Dismiss Notice
Join Physics Forums Today!
The friendliest, high quality science and math community on the planet! Everyone who loves science is here!

Quark content of neutral pion

  1. Oct 27, 2013 #1
    The quark content of the neutral pion is listed as [itex]\frac{u\overline{u}-d\overline{d}}{\sqrt{2}}[/itex] What is the proper way to interpret this?
  2. jcsd
  3. Oct 27, 2013 #2


    User Avatar
    Science Advisor
    Homework Helper
    Gold Member

    Can you elaborate? Is your question related to the quantum mechanical interpretation of a superposition of states, or is it more directly related to particle physics? If it is about particle physics, then perhaps the more appropriate way to look at this superposition is as a consequence of the approximate isospin symmetry.
  4. Oct 27, 2013 #3


    User Avatar
    Science Advisor
    Homework Helper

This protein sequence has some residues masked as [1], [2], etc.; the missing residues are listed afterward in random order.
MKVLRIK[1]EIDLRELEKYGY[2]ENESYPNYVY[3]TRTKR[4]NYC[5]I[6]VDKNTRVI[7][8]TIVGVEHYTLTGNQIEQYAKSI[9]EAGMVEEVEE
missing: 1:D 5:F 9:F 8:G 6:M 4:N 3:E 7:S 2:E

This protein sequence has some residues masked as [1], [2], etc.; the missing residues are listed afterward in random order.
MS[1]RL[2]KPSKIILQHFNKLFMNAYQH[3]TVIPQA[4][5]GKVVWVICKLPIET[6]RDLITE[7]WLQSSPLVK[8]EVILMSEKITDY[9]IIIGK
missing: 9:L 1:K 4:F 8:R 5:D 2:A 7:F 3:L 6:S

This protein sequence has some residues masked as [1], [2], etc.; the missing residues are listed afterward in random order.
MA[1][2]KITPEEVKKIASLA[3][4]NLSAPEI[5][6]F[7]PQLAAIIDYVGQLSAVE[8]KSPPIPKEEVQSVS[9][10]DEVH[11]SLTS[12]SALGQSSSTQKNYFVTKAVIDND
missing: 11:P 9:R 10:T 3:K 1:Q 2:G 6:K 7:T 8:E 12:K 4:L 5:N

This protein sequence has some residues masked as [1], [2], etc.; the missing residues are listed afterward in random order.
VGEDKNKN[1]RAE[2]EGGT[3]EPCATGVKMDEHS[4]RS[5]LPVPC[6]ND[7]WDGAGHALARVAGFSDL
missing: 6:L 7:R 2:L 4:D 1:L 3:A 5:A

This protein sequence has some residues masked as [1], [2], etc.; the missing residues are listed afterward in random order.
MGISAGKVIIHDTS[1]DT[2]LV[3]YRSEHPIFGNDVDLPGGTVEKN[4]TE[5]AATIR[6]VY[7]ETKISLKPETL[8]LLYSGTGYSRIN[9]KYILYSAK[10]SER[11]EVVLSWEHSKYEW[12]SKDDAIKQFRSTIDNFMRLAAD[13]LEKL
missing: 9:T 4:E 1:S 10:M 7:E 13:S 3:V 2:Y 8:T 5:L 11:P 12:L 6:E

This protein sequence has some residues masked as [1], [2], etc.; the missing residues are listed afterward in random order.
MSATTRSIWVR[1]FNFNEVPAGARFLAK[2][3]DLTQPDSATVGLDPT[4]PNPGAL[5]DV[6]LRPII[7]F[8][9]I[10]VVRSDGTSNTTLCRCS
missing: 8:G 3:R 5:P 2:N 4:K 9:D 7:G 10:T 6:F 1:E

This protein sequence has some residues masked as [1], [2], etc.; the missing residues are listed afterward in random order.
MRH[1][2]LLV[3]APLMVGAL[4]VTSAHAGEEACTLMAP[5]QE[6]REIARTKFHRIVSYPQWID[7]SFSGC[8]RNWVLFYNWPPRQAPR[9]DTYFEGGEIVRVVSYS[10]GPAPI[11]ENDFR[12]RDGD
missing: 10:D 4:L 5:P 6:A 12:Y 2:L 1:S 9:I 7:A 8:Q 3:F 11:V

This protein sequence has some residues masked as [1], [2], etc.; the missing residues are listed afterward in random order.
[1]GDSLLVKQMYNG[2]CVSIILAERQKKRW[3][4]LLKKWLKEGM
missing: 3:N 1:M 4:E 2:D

what is [itex]\frac{u\overline{u}+d\overline{d}}{\sqrt{2}}[/itex] ? :confused:
  5. Oct 27, 2013 #4
    That should be a "-" instead of a "+" in the expession- it was correct in my original post.

    In, for example, the Wikipedia Pion article, the positive pion's quark composition is listed as [itex]u\overline{d}[/itex], and the neutral pion's composition is listed as [itex]u\overline{u}[/itex] or [itex]d\overline{d}[/itex]

    Additionally, the neutral pion's quark content is listed as[itex]\frac{u\overline{u}-d\overline{d}}{\sqrt{2}}[/itex]

    My question is, from a particle physics standpoint, how is [itex]\frac{u\overline{u}-d\overline{d}}{\sqrt{2}}[/itex] related to [itex]u\overline{u}[/itex] or [itex]d\overline{d}[/itex]?
  6. Oct 27, 2013 #5


    User Avatar
    Science Advisor
    Gold Member

    It represents a superposition of the two; the sqrt(2) is the normalization factor.
Know someone interested in this topic? Share this thread via Reddit, Google+, Twitter, or Facebook

Similar Discussions: Quark content of neutral pion
  1. Pions and quarks? (Replies: 8)

  2. Neutral pions (Replies: 15)

  3. Neutral pions (Replies: 2)